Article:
The concept of upcycling has been here forever. Even in your closet. Even without you realising it. I am sure you remember that rebel period of yours when you created a short denim skirt from your old jeans. Or that one time you cut your T-shirt to create a crop top just like Britney’s.
Personally, I do. However, back then, my teenage self did not consider this upcycling. It was more like a rebellion towards the long sweaters my grandma knitted for me to “keep my waist warm”.
Not to mention the dresses I created for my dolls as a little kid. As a result, during one of my early fashion projects, I upcycled (by mistake, I swear) one e of my mom’s favorite skirts. Little did I know back then that my repurposed Barbie dresses would become a thing in real life and size.
Today, the fashion industry is finally paying a real attention to upcycling and the opportunities it offers. It is true that it is a promising beginning for dealing with the waste problem it created. But it is also an incredible way for today’s designers to exhibit their creativity and to go beyond the boundaries of the industry. How? Well, by making a product from discarded materials whose value and purpose are higher than the ones of the original. Quite a challenge, right?
Of course, but these seven brands prove that the best ideas can be born from the biggest challenges:
Flying on the wings of circularity since 1997, Brazilian brand FARM Rio has always been dedicated to bringing mindfulness to fashion. Founded by Katia Barros and Marcello Bastos, the label is committed to preserving local heritage by mixing traditional Brazilian designs and colours with responsibly sourced and upcycled materials.
“We believe in all colors and shapes that nature brings to our eyes, to our feelings. We believe in local culture, and we keep it alive. We believe in quality, we adore details, and the emotions created by these elements, because a powerful product inspires positive transformations in everyone and everywhere.”
Founded in London in 2022, Beyond Retro has quickly turned into one of the popular vintage fashion brands in the UK. The label upcycles and repurposes old materials and garments into new products.
The brand celebrates circularity through a number of initiatives. For instance, Beyond Retro buys back vintage clothing from the 70s to the 00s from the public through the Beyond Retro Exchange and upcycles them. Additionally, the label runs the Beyond Retro’s Marketplace to help people give a second chance to their unwanted clothes.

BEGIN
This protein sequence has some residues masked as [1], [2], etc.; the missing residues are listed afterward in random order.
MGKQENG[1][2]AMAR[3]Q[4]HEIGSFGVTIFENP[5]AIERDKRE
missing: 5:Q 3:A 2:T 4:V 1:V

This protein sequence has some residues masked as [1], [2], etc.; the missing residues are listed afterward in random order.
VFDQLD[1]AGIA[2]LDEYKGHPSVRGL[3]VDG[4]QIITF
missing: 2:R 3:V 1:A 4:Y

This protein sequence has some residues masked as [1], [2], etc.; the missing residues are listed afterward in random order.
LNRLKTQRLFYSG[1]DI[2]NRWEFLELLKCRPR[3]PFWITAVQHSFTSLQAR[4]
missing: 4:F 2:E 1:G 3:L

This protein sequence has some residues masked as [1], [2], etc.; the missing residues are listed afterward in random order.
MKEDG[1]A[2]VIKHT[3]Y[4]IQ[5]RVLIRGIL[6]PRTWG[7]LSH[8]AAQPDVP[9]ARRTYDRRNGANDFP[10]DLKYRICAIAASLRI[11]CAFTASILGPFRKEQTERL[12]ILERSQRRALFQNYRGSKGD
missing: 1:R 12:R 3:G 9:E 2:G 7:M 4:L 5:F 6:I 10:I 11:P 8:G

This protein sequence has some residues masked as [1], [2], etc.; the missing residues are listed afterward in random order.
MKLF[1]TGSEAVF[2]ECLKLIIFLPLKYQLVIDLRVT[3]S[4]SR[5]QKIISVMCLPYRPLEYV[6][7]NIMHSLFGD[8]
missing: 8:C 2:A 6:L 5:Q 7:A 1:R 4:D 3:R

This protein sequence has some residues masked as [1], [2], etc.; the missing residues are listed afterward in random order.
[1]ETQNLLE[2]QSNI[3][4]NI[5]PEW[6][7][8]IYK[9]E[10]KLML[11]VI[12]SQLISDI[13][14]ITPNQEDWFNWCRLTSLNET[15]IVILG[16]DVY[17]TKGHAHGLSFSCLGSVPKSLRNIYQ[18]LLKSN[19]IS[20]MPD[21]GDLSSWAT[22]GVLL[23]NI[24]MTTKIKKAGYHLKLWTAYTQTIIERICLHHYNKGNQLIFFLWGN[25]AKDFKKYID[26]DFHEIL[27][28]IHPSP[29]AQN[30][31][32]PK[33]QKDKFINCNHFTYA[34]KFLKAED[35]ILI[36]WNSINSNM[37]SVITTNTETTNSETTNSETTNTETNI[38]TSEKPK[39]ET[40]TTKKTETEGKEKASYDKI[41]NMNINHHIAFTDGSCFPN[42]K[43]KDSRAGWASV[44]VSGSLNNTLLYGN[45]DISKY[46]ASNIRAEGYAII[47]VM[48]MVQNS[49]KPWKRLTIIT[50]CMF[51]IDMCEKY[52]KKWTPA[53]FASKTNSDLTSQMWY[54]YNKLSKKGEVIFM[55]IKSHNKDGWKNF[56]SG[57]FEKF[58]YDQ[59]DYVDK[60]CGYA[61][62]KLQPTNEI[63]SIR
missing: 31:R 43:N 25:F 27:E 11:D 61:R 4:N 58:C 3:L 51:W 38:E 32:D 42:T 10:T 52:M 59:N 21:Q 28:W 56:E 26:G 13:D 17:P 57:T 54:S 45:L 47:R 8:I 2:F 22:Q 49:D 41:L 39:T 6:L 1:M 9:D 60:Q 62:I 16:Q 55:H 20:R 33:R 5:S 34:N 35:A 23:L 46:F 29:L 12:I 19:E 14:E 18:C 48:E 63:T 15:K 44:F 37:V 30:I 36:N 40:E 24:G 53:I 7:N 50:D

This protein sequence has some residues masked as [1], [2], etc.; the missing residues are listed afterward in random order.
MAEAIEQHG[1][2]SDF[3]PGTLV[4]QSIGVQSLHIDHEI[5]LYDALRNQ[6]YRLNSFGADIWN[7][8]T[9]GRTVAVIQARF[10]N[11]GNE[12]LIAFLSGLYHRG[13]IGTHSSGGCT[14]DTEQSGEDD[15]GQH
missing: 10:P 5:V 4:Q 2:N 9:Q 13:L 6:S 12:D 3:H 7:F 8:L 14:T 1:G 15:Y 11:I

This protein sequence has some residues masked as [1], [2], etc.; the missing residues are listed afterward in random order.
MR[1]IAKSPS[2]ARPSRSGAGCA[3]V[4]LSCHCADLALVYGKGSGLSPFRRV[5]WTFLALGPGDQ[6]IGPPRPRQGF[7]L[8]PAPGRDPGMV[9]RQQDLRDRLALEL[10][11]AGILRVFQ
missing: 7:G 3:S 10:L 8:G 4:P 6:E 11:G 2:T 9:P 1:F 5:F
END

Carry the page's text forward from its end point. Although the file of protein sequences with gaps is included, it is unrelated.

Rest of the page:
The brand’s goal is “to reclaim, reduce and reuse 10 billion items.” It reports that in a year, alongside its parent company Bank and Vogue, it rehomes about 90 million items and we truly believe that one day, Beyond Retro will go beyond its boldest dreams.
Molly Molloy, Marni’s former Design Director, and Lucinda Chambers, British Vogue’s previous Fashion Director, started writing Colville‘s story back in 2018. Since then, it has been the exact opposite of fast fashion. The brand creates its daring collections using repurposed clothing and accessories. It also focuses on social responsibility by supporting women-focused communities in Morocco, Senegal and Columbia.
Parisian fashion label 1/OFF was founded in 2019 by Renée van Wijngaarden, who was following her conviction that fashion items should not be disposable. Rather, they should be part of the “eternal cycle of inspiration”.
With that in mind, 1/OFF uncycles vintage pieces from luxury brands like YSL, Chanel, Burberry, Ralph Lauren, and many others. It extends their lifecycle by adding individuality and keeping them relevant for the new generations.
“We encourage designers and manufacturers to look beyond their brand to better the industry, so we can move forward with clarity and have fun along the way.”
Created by Alexandra Hartmann in 2017, Hôtel Vetements aims to give a second chance to “fabrics which still have stories to tell”. The French-Danish label is a “project about transporting the art of memory and storytelling into delicately crafted, one-of-a-kind pieces.”
The story of the brand started when its founder stumbled across some old curtains outside of a hotel in Paris. The first thing that came to her mind at that moment was the vision of creating wearable art pieces from forgotten curtains, upholsteries, handmade embroideries, linens, tablecloths, and cotton sheets.
What happens when a scrunchie meets a bag? That is right! ROOP happens!
English brand ROOP was created by Natasha Fernandes Anjo with the goal to “create beautiful accessories that last and make minimal waste in the process”. The label relies solely on deadstock, remnant, vintage or sustainable fabrics. As a result, its its items are limited in color and often one of a kind.
Roop’s signature design is the Japanese-inspired Furoshiki bag. In the country of the raising sun, Furoshiki is a type of traditional wrapping used to transport clothes, gifts and other goods.
London-based E.L.V. DENIM was started by Anna Foster with the idea of creating a “zero-waste upcycled denim” brand. The label sources unwanted jeans from vintage warehouses across the UK and gives them a new life by turning them into fresh pairs for everyone.
E.L.V. DENIM partners with ateliers in East London, thus supporting local businesses and communities there, while at the same time leaving the lowest carbon footprint possible. Any scraps that are left are given artist Ian Berry known for creating art using denim.
“Sustainability is the ultimate part of what I do. We live in a very aesthetic world, so a successful brand has to marry carefully the two of them together.” – Anna Foster, Founder and Creative Director
And you, dear reader, are you ready to turn old into new?